The segment, which aired nationally on CBS This Morning, investigated the impact of AVLF’s Standing with Our Neighbors program on the Thomasville Heights community.
Atlanta Volunteer Lawyers Foundation and the Standing with Our Neighbors program (SWON) have been featured by the press in the past. But for the first time, SWON was featured on a national news program as part of CBS This Morning’s ongoing series, “What’s Working.”
CBS This Morning examined how SWON has improved living conditions and housing stability in the Thomasville Heights neighborhood and, specifically, the Forest Cove apartment complex. As the segment mentioned, “Research finds that when students change schools they’re more likely to be less engaged, which could lower their grades and increase the risk they will drop out of high school.”
At Thomasville Heights Elementary School, where the program began in 2016, enrollment turnover rates dropped by 36% in SWON’s first year. That same year, AVLF staff and volunteer attorneys stopped 20 evictions and took on 81 other housing-related cases.
The report featured Staff Attorney Ayanna Jones-Lightsy, Deputy Director Michael Lucas, and Community Advocate Christal Reynolds, as well as school principal Nicole Evans Jones and local resident Lolita Evans.
As Evans remembered, she had mold growing throughout her apartment, which affected her four children’s health and living conditions. She had complained to management for over a year with no luck and no remedy. But once Evans met Jones-Lightsy, the problem was fixed in a single day. “I had a whole SWAT team come to my door,” Evans said, speaking of AVLF’s attorneys and advocates that helped her receive the assistance she needed.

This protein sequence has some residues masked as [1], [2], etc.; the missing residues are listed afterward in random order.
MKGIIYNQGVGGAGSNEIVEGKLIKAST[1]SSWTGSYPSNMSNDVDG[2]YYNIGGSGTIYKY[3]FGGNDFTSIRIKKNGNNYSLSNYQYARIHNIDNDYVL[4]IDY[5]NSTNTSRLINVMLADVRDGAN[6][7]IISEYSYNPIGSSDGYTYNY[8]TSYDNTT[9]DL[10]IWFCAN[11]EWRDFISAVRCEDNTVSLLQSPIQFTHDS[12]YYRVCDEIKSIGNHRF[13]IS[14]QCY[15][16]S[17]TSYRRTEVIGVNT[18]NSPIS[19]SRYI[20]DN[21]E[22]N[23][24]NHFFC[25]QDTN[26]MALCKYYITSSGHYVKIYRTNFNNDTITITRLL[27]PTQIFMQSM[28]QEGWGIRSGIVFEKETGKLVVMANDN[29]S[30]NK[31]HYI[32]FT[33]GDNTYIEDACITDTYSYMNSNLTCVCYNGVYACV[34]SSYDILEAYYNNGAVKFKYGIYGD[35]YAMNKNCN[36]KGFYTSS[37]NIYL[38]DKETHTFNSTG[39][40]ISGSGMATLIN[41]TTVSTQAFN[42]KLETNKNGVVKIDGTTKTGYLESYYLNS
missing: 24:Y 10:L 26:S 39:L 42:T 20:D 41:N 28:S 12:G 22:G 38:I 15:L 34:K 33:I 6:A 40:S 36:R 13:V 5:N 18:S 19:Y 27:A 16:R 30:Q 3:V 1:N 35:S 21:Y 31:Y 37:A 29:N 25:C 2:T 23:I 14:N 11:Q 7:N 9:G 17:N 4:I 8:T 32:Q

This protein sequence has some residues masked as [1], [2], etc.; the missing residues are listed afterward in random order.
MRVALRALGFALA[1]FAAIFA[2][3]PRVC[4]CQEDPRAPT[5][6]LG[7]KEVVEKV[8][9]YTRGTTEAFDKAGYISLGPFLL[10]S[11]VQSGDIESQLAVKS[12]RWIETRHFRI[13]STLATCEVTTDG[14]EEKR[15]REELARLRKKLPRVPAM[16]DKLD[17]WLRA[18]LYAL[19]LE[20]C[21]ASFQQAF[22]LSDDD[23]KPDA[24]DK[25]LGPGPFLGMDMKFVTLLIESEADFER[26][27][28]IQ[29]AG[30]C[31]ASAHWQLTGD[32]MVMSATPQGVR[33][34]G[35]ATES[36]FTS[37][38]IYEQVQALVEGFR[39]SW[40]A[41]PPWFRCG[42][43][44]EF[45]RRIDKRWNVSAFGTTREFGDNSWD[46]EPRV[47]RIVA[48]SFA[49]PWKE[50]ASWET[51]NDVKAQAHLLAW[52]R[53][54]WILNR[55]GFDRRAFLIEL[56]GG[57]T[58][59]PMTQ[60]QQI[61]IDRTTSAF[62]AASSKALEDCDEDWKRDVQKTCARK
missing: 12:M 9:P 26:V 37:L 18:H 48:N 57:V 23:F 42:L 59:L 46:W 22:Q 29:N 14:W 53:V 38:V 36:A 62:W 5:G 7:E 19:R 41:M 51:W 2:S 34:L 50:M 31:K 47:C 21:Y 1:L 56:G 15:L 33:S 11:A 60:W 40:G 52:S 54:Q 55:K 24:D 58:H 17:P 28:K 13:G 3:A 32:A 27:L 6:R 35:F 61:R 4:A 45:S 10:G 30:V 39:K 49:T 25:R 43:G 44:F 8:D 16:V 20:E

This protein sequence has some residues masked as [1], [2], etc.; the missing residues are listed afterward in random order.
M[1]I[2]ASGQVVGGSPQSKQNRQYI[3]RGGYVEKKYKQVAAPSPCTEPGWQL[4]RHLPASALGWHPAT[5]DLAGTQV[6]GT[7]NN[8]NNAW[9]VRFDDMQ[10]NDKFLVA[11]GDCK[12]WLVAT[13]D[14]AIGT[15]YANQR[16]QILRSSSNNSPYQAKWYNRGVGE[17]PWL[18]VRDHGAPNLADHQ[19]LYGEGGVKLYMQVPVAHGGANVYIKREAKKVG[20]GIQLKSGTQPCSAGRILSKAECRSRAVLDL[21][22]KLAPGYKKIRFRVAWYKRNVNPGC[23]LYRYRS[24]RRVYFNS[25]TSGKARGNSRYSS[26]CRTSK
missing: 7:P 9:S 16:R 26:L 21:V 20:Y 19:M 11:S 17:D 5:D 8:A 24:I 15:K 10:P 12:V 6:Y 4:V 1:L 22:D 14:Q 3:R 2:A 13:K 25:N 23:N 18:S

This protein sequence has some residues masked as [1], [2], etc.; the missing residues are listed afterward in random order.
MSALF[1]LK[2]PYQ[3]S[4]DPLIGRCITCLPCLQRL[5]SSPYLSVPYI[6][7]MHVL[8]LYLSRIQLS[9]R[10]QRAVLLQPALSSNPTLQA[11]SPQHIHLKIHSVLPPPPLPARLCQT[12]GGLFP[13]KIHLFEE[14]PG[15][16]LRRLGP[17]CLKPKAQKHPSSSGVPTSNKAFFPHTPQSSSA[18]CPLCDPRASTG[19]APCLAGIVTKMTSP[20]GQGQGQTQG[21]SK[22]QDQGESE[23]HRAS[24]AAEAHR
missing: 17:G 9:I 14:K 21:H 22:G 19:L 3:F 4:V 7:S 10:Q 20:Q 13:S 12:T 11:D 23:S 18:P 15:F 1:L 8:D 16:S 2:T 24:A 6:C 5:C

This care and dedication is something indicative of the program as a whole. As Jones-Lightsy said, “One of my tenants says ‘Ayanna don’t play’. That’s her phrase for it.”
SWON is a place-based program that embeds legal staff and community advocates directly in schools. The program was founded on the belief that no child should ever have to change schools because of an eviction, an infestation, or because their landlord refuses to make necessary repairs.
“I had a whole SWAT team come to my door,” resident Lolita Evans said.
SWON is the first program of it’s kind. By offering easy, local access to legal help to low-income residents, the SWON team has had a dramatic impact on student attrition rates, landlord responsiveness, and the overall quality of life for neighborhood residents.
SWON began in 2016 with two staff members embedded in Thomasville Heights Elementary. In 2017, the program expanded to seven schools throughout Atlanta.
As Gayle King commented after the piece aired, “I think we all need an Ayanna Jones-Lightsy in our lives.”
“What’s Working” is an ongoing series that highlights innovations that are paying off across the country, from infrastructure to housing to education.
As AVLF’s Communications Associate, Ashleigh helps Lauren Frazier with website content development, social media outreach, and various other forms of communication with our fiercely compassionate supporters. Ashleigh is ever-eager to share the remarkable stories of our clients, and the impact of AVLF’s staff and volunteers on our community.
Before joining AVLF, Ashleigh was a Fulbright Scholar in Turkey. She holds a BA in English and Linguistics from the University of Georgia. She is also a performance artist, and can occasionally be seen performing movement pieces, poetry, and combinations of the two around Atlanta and beyond.